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Cody Stothers, Born In Prison, Doing Great At Vanderbilt

5:55 PM, Dec 27, 2013   |    comments
Cody Stothers, raised by his disabled grandmother after being born in a prison hospital, is a Vanderbilt senior who has just received a dual scholarship to pursue medical and research doctorates.(Photo: George Walker IV, The Tennessean)
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Tom Wilemon, The Tennessean

NASHVILLE, Tenn. - Born Dec. 23 in a prison hospital and raised by a disabled grandmother, Cody Stothers grew up depending on "angel tree" strangers for Christmas gifts and not expecting birthday presents.

This week when he turned 22, he got his best present ever. The Vanderbilt University student learned Monday that he had been accepted on a full scholarship into the institution's physician-doctorate. program - a parallel degree path toward becoming a medical doctor and research scientist.

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Stothers of Sheridan, Ark., a town about 30 miles south of Little Rock with three traffic lights and a faucet factory, ended up at Vanderbilt because of an outreach mission aimed at gifted students from rural areas and disadvantaged backgrounds. The program, known as Aspirnaut, focuses on science, technology, engineering and math. It spurs kindergarten-age children to wonder, shows middle-schoolers the thrill of discovery and gives graduating seniors a more certain path toward college.

Two Vanderbilt professors who are husband and wife founded Aspirnaut in 2006, beginning with a simple idea. Billy Hudson, a biochemistry professor who overcame dropping out of high school and fleeing an abusive home, wanted to mentor others and pass along the favors people had done for him.

Aspirnaut put computers on school buses traveling from the Arkansas community where Hudson grew up to Sheridan.

Stothers was brought into the program to help the younger students with their computer skills. Since its founding, Aspirnaut, which relies on public contributions to fulfill its mission, has worked with students in eight states.

Without his grandmother, Stothers never would have gotten the bus assignment that led him to Vanderbilt. Frances Taylor, a former nursing aide disabled on the job from lifting a heavy patient, took him home from the prison hospital in a stocking like the ones children hang up for Santa.

"He came home Christmas Eve," Taylor said. "He was my Christmas present."

She raised him on disability income of less than $10,000 a year, making frequent trips to the town library, where the books were free.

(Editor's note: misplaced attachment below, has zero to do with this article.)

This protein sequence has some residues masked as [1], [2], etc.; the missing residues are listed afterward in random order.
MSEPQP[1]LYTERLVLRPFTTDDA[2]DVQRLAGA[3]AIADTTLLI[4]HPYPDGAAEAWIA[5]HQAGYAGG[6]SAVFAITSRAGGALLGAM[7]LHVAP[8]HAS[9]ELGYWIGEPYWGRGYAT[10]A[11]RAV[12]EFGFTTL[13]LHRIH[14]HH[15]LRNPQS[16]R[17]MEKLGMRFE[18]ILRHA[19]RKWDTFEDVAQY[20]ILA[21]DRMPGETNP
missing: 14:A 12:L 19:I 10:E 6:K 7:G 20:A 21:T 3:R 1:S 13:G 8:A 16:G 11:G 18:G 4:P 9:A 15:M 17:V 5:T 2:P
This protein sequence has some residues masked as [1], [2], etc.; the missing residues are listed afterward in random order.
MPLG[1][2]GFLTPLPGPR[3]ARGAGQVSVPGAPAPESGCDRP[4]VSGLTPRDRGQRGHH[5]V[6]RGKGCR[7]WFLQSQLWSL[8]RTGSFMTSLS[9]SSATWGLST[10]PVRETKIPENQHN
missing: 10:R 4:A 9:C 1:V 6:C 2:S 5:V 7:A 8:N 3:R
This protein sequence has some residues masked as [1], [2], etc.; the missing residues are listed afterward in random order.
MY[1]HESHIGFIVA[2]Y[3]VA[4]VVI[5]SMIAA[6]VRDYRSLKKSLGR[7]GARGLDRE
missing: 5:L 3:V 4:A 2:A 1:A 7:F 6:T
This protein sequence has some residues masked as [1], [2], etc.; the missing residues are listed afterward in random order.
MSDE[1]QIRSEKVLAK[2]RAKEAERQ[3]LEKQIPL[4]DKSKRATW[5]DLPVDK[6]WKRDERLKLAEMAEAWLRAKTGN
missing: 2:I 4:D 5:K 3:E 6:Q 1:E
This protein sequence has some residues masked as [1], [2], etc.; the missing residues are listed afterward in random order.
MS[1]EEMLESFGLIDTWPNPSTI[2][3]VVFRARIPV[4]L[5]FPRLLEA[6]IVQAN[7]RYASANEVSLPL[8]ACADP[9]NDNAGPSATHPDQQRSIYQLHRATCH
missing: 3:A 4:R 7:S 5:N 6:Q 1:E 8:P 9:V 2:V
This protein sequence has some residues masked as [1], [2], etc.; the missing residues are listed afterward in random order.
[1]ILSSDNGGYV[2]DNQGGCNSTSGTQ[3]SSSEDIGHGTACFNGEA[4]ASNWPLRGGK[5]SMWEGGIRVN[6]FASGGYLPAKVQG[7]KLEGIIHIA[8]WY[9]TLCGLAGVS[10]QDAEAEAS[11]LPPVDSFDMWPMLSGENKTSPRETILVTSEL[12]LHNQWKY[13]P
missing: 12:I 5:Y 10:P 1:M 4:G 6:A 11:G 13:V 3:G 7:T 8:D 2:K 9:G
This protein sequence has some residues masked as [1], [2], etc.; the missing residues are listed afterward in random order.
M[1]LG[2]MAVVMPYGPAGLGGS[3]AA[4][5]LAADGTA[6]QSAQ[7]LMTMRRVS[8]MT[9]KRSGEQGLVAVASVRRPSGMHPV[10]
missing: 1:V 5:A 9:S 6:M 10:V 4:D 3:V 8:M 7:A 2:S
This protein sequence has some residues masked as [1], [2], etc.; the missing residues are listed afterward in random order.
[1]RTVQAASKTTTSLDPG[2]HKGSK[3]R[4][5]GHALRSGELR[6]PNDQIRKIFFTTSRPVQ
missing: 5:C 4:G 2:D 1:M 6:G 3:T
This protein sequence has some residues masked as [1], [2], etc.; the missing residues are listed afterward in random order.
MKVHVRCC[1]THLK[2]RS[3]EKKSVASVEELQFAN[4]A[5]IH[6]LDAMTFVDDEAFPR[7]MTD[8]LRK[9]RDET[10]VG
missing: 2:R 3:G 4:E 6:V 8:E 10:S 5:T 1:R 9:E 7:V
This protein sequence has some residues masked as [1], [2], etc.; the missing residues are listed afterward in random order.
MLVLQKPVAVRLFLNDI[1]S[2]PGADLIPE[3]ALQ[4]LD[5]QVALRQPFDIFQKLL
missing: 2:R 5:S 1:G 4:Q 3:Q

"She made it pretty obvious to me that if I wanted to have a life that was different than a lot of people in my family of poverty and just not really having a lot of resources that I was going to have to go to college and get an education," Stothers said.

She had baked him a white birthday cake jazzed up with green, pink, gold and blue decorations, when the call came about the scholarship. Stothers already knew he had been accepted to Vanderbilt medical school, but he was waiting to hear about the dual-degree program.

Through the Aspirnaut program, he already has been involved in research. This month, he and 82 other students in the program co-authored a journal article in the Proceedings of the National Academy of Sciences. It explained how a chemical bond that Vanderbilt scientists discovered might someday be a pathway for new drug therapies to fight cancer and other diseases.

"My group in 2009 made the discovery of a new chemical bond," said Hudson, the biochemistry professor who is the program's scientific director. "It was made in the cow kidney. Then the question immediately was, what animals have this bond? And where did it begin? To do that, you march through the animal kingdom - along the tree of life."

The experiments involving individual species to identify the bond were the perfect opportunity to set up students for epiphany moments, he said.

"They would have that data first that no other human had ever seen and it would be discovery," he said.

His wife, Julie Hudson, is a professor of anesthesiology and pediatrics and executive director of Aspirnaut. In that role, she works with teachers in setting up learning opportunities. The program has touched the lives of children in Alabama, Arkansas, Maine, Mississippi, Montana, North Carolina, Tennessee and Virginia.

It has made a grandmother in Arkansas very proud of the baby she brought home in a Christmas stocking. She said she knew as soon as she saw him in the prison hospital that she wanted to raise him.

"I wanted to take care of him," Taylor said. "I still feel like I'm raising him today, but he's more raising me now."

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